How to Walk Off the Pounds and Actually Lose Weight

Moving is very important to our mental health. Exercising can be very hard to prioritize at school. It is important that we keep in mind our own bodily movement. Make sure you get outside for a small walk during the day. 

However, during quarantine I know this can be a bit more difficult. Try doing small activities in your dorm room. These can be activities like yoga or workouts that involve sit ups, just things you can do while in a small dorm room.

It is important to be patient with yourself. Don’t put too much pressure to go out and move if it will cause you stress. Do not feel guilty if you haven’t left your dorm all day. It is very difficult to do all of these things everyday. And some days we are a bit busier than others or a bit more sensitive.

Tough Days in the Pandemic and Getting Through Them: Building in Time for Yourself

by Claire Kirshenbaum, Class of 2024

It can be super easy to only focus on the things you need to do for school or work. It’s also easy to ignore your own needs and fall into unhealthy habits. It is beyond important to create time for yourself. 

Taking time out of your day to focus on what you need in order to stay mentally healthy is essential. Though it can seem very difficult, thinking that there is no time for this; it is important to move things around so you can fit in time for yourself.

In this time you can just relax and do things to ease your mind. You can also find times for your hobbies and activities that you enjoy. This helps break up the day and can shift your mood. Take time out of the day to do the things you love or even to treat yourself. 

Activities like this can help keep our mental states balanced and are good prevention strategies. It is a good idea to come up with your own list of prevention strategies, and incorporate them into your days and make them part of your daily routine. This is a very proactive way to help your mental health. By doing these prevention strategies on days where you are doing well and are able to do them, will help you in the long run.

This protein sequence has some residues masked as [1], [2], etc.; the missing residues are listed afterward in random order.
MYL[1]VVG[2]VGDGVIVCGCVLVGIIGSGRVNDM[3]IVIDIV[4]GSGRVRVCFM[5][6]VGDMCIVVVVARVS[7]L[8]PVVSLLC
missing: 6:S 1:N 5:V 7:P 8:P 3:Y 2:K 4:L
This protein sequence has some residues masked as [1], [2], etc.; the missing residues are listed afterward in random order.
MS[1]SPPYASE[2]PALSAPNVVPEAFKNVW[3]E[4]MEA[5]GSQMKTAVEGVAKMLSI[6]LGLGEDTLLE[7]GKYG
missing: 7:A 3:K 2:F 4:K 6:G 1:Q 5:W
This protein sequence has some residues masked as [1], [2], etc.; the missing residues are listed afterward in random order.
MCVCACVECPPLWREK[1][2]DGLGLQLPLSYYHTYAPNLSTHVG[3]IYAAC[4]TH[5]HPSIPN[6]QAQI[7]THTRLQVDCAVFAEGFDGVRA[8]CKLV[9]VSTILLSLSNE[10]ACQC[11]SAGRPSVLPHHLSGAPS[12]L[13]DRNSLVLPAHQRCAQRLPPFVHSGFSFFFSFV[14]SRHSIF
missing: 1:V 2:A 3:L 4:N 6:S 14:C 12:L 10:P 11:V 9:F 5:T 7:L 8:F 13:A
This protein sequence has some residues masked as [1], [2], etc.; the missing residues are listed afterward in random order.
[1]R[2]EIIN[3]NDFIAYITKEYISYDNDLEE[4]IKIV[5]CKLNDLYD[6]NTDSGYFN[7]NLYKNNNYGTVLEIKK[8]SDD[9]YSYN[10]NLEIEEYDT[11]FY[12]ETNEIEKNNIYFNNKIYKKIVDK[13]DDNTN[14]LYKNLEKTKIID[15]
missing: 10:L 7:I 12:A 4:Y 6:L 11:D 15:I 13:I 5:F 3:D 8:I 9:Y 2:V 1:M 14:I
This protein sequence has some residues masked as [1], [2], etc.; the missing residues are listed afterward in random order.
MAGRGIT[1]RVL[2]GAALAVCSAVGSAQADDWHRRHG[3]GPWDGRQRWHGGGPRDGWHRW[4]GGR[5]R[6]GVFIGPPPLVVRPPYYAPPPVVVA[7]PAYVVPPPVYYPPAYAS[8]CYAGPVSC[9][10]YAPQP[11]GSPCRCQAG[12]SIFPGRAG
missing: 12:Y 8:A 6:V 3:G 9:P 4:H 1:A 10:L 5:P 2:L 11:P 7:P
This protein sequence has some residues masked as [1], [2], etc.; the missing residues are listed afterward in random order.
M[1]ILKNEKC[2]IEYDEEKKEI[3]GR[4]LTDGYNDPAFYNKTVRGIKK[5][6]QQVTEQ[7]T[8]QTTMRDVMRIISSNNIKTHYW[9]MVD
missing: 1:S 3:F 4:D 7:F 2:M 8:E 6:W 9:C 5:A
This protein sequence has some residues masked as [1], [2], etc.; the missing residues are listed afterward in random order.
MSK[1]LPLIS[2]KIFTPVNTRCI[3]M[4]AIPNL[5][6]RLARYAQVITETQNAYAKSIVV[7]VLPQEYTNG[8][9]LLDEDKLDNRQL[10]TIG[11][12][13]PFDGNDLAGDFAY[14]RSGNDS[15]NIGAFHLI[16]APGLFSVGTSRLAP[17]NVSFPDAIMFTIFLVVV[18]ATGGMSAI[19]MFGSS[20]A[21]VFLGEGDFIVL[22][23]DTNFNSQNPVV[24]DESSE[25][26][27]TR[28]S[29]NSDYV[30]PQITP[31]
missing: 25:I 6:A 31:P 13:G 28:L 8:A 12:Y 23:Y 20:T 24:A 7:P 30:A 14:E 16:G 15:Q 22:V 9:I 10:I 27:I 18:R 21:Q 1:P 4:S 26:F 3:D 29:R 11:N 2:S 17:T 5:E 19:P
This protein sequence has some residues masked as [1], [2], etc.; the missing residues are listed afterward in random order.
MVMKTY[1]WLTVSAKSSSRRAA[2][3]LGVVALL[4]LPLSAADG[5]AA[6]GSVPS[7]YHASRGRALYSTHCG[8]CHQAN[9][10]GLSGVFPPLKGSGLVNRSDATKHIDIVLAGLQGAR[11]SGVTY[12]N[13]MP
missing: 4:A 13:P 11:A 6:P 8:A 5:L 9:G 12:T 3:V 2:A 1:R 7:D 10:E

Taking time to enjoy your own company is important! Curl up with a good read or your favorite Netflix show

Tough Days in the Pandemic and Getting Through Them: Support Systems

by Claire Kirshenbaum, Class of 2024

When you’re going through a hard time, it can be very beneficial to discuss it and get it out of your system. This makes it easier to process the emotions and feelings you have. It is super important to have a support system. It’s important to have someone you can talk to calmly about these feelings. It is also just reassuring. 

If talking to someone isn’t really your thing, that’s totally ok! There are other ways to process our thoughts and feelings to get them out of our systems. One way is to journal. You don’t need to be big on writing to do this, just getting your thoughts out onto paper (in whatever crazy barely english way) can be very beneficial.

It’s very important to understand and process our feelings. When we are overwhelmed and stressed during the many long hours of work during the pandemic, writing out all of your stressors can be helpful. Then make a to do list to be productive.

It is also important to make sure you are still being social despite physical distancing. A support system of people who are just there for you during the uncertainties pandemic can be very helpful.

Final Installment of Jewish Women in the USA

by Simona Shur

As Women’s History Month comes to an end, it is important to reflect on some of the Jewish feminists who propelled the women’s rights movement in America. 

Ernestine Rose | Jewish Women's Archive
Ernestine Rose

Ernestine Rose was a suffragist and is often credited as the first Jewish feminist. After she immigrated from Poland to the United States, she began advocating for equal rights. Rose strongly opposed the law that deprived married women of property control and protested against this oppressive legislation. Due to her efforts, New York eventually reversed the law, stating that married women were allowed to own land they had before marriage.

Rose famously critiqued traditional Jewish attitudes towards women. However, despite her disagreement with the faith, she continued to showcase her pride in the Jewish culture and frequently spoke out against anti-Semitism. 

In response to an editorial complaining about the increase of Jewish Americans, Rose retaliated stating, “In spite of the barbarous treatment and deadly persecution they [Jewish people] have suffered, they have lived and spread and outlived much of the poisonous rancor and prejudice against them and Europe has been none the worse on their account.”